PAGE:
“It’s arguably one of the best sites west of the Mississippi,” Wallace said.
Finished in 1914 by the Bernheimer brothers, the Yamashiro building — with its garden courtyard and koi ponds — is part of Hollywood lore.
Millionaire silk importer Adolph Bernheimer and his brother Eugene lived at the mansion for a time and charged Angelenos 25 cents each to see their Asian art collection they kept on site.
By the 1920s, the mansion had transformed into an exclusive social club for the Hollywood elite, including actors Lillian Gish and Ramon Navarro. During World War II, it was mistakenly rumored to be a signal tower for the Japanese and was vandalized.
It became a restaurant, with sweeping views of the city, in the 1960s.
Kang vowed to maintain and “respect” the architecture of the historic buildings during the renovation process.
“We are a very culturally sensitive restaurant and hotel chain,” he said.
That sounded good to Adrian Scott Fine, director of advocacy at the Los Angeles Conservancy, who was concerned over what might happen to the site in development-happy Hollywood.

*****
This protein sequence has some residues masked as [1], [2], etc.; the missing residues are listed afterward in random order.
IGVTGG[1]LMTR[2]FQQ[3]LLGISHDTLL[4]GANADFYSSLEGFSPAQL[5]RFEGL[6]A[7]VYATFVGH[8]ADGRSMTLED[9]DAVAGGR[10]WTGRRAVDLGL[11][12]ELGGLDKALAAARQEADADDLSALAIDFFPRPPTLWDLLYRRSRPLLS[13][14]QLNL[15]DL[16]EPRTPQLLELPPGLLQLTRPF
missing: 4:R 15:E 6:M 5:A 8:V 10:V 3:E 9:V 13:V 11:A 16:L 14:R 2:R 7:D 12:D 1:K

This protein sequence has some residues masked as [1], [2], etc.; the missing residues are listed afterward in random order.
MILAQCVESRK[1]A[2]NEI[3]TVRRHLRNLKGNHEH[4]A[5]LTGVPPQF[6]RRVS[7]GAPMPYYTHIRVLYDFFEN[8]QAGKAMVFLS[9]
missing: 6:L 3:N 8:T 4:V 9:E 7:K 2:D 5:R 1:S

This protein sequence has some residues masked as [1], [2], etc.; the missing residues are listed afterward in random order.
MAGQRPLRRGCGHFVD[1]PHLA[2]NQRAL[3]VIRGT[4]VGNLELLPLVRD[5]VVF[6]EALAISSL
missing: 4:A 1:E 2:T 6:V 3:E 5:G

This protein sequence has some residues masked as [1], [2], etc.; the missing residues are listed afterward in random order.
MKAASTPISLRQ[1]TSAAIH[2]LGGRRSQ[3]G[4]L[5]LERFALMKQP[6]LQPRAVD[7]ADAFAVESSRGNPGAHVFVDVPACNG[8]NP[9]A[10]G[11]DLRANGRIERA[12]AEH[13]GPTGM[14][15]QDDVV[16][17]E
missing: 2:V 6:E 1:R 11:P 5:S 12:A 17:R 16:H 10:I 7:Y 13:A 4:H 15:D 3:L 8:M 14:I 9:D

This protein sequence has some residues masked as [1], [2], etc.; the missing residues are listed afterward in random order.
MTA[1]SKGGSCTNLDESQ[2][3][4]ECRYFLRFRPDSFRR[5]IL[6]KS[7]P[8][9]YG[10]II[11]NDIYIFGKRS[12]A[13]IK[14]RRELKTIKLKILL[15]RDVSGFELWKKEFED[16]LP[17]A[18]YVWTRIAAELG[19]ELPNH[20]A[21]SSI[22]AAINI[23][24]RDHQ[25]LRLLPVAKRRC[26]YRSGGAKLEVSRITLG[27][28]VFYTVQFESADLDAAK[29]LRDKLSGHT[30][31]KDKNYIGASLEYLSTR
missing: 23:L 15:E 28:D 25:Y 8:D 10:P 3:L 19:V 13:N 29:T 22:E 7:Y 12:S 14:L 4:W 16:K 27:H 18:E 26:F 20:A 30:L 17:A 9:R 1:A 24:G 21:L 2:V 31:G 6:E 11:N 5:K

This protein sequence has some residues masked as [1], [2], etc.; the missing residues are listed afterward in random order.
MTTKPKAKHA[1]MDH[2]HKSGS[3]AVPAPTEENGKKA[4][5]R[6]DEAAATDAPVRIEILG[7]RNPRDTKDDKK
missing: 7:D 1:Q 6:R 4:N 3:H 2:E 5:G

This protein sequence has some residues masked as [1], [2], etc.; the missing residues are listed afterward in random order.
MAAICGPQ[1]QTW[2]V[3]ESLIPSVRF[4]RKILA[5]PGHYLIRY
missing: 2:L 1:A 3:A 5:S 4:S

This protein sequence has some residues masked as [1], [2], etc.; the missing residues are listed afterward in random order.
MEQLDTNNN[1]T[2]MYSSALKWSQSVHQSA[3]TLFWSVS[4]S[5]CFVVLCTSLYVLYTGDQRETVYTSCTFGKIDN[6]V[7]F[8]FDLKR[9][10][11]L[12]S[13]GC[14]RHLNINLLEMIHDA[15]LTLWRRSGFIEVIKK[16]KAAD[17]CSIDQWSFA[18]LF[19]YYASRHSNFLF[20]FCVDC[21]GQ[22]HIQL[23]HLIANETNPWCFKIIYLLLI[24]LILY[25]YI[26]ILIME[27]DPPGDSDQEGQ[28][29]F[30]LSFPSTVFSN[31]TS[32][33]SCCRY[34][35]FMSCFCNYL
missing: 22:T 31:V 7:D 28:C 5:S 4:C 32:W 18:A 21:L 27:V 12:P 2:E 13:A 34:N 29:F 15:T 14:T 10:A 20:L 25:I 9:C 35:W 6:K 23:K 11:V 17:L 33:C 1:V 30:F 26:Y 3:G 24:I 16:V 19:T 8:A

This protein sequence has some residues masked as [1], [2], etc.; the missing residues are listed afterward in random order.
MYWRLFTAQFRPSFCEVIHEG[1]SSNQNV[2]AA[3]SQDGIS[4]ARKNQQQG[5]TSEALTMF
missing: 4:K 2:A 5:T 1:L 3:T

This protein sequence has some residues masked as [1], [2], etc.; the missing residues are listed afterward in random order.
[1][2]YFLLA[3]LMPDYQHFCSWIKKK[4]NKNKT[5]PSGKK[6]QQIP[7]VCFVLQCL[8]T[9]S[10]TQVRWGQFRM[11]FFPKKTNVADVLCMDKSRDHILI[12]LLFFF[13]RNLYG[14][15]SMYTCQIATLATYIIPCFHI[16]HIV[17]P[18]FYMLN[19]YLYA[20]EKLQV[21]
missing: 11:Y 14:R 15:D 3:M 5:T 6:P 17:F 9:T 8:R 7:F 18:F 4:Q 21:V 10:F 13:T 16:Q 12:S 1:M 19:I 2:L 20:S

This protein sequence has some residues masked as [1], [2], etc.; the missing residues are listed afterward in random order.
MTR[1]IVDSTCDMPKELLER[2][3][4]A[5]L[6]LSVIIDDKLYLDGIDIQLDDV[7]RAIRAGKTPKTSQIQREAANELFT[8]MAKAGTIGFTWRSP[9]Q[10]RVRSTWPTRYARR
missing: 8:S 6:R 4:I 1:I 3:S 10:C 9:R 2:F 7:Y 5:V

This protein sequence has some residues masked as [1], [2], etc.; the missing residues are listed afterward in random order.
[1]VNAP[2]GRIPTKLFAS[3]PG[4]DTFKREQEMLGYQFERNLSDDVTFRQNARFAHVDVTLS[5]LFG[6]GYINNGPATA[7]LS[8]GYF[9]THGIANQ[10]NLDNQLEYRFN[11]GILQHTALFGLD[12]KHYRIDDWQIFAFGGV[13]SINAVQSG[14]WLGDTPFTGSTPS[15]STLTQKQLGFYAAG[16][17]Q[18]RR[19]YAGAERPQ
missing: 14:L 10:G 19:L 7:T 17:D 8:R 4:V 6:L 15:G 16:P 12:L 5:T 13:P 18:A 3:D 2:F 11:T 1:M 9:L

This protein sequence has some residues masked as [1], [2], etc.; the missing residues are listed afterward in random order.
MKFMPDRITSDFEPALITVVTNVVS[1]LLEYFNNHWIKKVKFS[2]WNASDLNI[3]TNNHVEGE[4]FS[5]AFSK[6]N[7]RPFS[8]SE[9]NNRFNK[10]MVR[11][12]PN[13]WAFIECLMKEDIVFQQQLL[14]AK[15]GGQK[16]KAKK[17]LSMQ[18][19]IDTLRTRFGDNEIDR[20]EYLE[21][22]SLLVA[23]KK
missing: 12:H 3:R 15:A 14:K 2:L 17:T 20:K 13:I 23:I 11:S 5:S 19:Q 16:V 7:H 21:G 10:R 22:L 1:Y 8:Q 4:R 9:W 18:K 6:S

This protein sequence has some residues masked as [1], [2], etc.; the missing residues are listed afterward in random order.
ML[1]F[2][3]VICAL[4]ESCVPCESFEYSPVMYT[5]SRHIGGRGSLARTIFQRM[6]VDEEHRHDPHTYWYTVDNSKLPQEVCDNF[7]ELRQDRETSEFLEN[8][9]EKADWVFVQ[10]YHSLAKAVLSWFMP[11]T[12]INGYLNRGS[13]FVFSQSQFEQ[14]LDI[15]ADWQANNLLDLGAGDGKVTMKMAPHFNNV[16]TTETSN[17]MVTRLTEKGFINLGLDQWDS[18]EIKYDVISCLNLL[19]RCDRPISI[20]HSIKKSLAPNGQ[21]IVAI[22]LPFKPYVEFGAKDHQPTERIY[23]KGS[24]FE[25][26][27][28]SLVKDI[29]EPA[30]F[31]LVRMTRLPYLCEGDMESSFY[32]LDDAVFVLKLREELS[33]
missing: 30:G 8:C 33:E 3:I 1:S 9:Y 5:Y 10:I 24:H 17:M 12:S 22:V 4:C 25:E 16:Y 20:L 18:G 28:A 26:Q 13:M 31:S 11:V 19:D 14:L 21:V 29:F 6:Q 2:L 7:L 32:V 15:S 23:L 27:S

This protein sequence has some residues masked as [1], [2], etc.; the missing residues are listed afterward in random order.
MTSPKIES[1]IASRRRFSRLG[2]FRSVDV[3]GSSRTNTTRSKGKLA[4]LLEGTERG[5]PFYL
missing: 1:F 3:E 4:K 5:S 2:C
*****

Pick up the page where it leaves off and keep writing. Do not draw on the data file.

“If it’s in safe hands with a new buyer that understands and appreciates it, that is fantastic news,” he said.
Staff writer Julie Makinen and researchers Nicole Liu and Yingzhi Yang in The Times’ Beijing bureau contributed to this report.
MORE FROM BUSINESS
Totally Worth It
Be your money's boss! Learn how to make a budget and take control of your finances with this eight-week newsletter course.
You may occasionally receive promotional content from the Los Angeles Times.